it is to be feared, some, which may prove difficult to the latter. For
these and other imperfections the Author claims the indulgence of his
Readers.

The Author must here acknowledge his indebtedness to Dr. TOM GUTHRIE and
to Mr. A. B. SEARLE for assistance in writing several of the chapters;
to Dr. A. TURNBULL and Mr. F. A. BLOCKEY for much help in reading proofs
and preparing the MS. for the press; and to the many gentlemen who have
furnished or allowed him to use their blocks and drawings in
illustration.

THE YORKSHIRE COLLEGE,
LEEDS.




CONTENTS.


CHAPTER I.

_INTRODUCTORY AND HISTORICAL._

Primitive methods of leather manufacture - Use of leather by the
ancients - Progress of leather manufacture in England - Methods of
production of leather - Vegetable tannages - Combination tannages -
Use of aluminium, iron and chromium - Oil- and fat-leathers -
Difficulties of scientific treatment PAGE 1


CHAPTER II.

_INTRODUCTORY SKETCH OF LEATHER MANUFACTURE._

The object of tanning - Washing and soaking - Removal of hair by
liming - Unhairing by putrefaction - Unhairing and fleshing -
Deliming - Bating, puering and drenching - The vegetable tanning
process - Currying - Alum, chrome and chamois leathers PAGE 7


CHAPTER III.

_THE LIVING CELL._

The structure of cells - White blood-corpuscles - The yeast-cell -
Epidermis cells - The building up of plants PAGE 10


CHAPTER IV.

_PUTREFACTION AND FERMENTATION._

The nature of ferments - Organised and unorganised ferments -
Classification of organised ferments - General properties of ferments
- The alcoholic fermentation - The action of enzymes or unorganised
ferments - The destruction of ferments by heat and antiseptics - The
products of fermentation - The fermentations of the tannery -
Fermentation in bating and puering - Fermentation in the tanning
liquors - Moulds and mildews - Control of fermentation PAGE 15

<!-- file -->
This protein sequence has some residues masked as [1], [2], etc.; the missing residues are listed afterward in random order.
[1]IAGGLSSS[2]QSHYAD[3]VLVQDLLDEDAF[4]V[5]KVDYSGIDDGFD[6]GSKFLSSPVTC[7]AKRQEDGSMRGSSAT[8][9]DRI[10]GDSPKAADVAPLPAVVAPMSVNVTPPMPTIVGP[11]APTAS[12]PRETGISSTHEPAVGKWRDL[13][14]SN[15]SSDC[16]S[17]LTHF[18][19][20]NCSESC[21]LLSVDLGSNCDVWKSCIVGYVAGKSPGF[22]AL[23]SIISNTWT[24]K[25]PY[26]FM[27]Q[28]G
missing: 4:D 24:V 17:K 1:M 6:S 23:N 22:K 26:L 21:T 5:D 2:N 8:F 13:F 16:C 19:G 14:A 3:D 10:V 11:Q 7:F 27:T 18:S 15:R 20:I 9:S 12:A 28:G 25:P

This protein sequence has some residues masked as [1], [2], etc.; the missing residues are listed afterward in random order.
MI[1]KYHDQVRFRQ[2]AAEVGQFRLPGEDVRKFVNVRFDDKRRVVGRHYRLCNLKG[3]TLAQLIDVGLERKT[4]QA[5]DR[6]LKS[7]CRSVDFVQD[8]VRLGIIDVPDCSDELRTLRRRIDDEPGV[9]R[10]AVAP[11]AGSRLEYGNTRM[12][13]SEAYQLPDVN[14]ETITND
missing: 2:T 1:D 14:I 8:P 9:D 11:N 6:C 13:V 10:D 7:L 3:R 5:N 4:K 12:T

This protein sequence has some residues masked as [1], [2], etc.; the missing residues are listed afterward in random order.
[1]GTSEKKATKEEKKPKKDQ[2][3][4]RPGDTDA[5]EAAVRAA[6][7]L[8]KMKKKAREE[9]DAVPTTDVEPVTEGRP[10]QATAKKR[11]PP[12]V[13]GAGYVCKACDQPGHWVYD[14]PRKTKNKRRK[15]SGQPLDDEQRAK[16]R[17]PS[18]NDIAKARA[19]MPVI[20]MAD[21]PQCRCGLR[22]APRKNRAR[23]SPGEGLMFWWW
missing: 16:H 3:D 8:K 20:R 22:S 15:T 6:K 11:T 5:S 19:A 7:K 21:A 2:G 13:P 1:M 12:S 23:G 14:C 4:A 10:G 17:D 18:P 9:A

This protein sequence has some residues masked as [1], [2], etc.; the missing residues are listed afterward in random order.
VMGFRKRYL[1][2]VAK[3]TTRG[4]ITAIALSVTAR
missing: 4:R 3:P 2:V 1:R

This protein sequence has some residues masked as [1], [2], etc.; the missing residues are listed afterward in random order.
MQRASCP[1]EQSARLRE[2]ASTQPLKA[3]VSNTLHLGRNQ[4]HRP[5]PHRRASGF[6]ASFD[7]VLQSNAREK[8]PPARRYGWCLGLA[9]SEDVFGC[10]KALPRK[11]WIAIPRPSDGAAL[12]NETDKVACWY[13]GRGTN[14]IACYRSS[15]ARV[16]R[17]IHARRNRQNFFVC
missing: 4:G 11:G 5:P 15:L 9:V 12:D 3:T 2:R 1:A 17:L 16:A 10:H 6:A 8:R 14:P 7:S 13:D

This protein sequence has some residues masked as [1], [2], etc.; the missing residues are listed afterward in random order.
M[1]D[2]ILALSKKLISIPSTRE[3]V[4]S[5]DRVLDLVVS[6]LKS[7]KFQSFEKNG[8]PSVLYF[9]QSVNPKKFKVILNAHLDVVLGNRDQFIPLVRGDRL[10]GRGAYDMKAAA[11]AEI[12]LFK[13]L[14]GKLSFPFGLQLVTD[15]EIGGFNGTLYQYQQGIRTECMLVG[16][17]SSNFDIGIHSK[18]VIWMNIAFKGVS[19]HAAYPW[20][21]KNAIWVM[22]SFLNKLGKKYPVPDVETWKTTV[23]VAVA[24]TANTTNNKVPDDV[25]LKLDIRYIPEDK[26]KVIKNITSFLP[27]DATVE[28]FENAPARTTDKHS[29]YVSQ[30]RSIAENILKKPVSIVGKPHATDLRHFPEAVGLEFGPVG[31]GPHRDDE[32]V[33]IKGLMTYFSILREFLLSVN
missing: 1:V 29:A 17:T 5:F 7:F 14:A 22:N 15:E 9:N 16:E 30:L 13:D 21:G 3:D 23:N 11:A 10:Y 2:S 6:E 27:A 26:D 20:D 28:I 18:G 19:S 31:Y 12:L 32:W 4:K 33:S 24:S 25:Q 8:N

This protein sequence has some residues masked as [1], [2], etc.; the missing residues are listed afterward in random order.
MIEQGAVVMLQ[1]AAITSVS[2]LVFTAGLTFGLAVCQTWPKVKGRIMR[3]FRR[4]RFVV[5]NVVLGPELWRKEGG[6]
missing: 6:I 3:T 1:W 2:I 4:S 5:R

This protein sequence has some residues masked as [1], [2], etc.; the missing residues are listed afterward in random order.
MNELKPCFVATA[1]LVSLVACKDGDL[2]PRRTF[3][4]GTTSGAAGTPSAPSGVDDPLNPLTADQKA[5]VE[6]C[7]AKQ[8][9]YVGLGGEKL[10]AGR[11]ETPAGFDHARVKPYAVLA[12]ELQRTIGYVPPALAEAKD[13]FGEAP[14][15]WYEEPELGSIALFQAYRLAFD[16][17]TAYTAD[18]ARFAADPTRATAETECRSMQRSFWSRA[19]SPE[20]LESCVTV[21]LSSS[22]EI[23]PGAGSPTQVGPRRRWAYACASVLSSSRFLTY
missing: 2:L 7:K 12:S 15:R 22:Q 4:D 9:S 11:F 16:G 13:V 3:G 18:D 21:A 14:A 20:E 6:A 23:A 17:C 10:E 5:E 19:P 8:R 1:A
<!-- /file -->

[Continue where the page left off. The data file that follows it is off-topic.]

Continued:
CHAPTER V.

_ANTISEPTICS AND DISINFECTANTS._

Distinction of antiseptics and disinfectants - Lime - Sulphur
dioxide - Manufacture of sulphuric acid - Bisulphites and
metabisulphites - Boric acid and borates - Mercuric chloride -
Mercuric iodide - Copper sulphate - Zinc salts - Arsenic -
Fluorides - Phenol - Use of carbolic acid - Eudermin - Creasote -
Creolin - Salicylic acid - Benzoic acid - Cresotinic acid -
Anticalcium - “C.T.” bate - Naphthalene sulphonic acid - Naphthols
- Hydronaphthol - Oxynaphthoic acid - Carbon disulphide -
Formaldehyde - Triformol - Camphor and essential oils PAGE 21


CHAPTER VI.

_THE ORIGIN AND CURING OF HIDES AND SKINS._

Marking of hides - Fellmongering of sheep-skins - The use of salt -
Salting of packer hides - Brining - Dry-salting - Indian plaster
cures - Analysis of salt-earths - Salt- and iron-stains - Drying of
hides and skins - Damage by insects - The warble-fly - Damage by
branding - Cockle PAGE 33


CHAPTER VII.

_STRUCTURE AND GROWTH OF SKIN._

Similarity of Mammalian skins - Development of skin - Structure of
calf-skin - The epidermis - The structure of hair - The sebaceous
glands - The development of hair - The hair-sheath - The
hair-muscle - The hyaline layer - The corium - Connective tissue -
Fat cells - Striped muscle - Elastic fibres - The unhairing process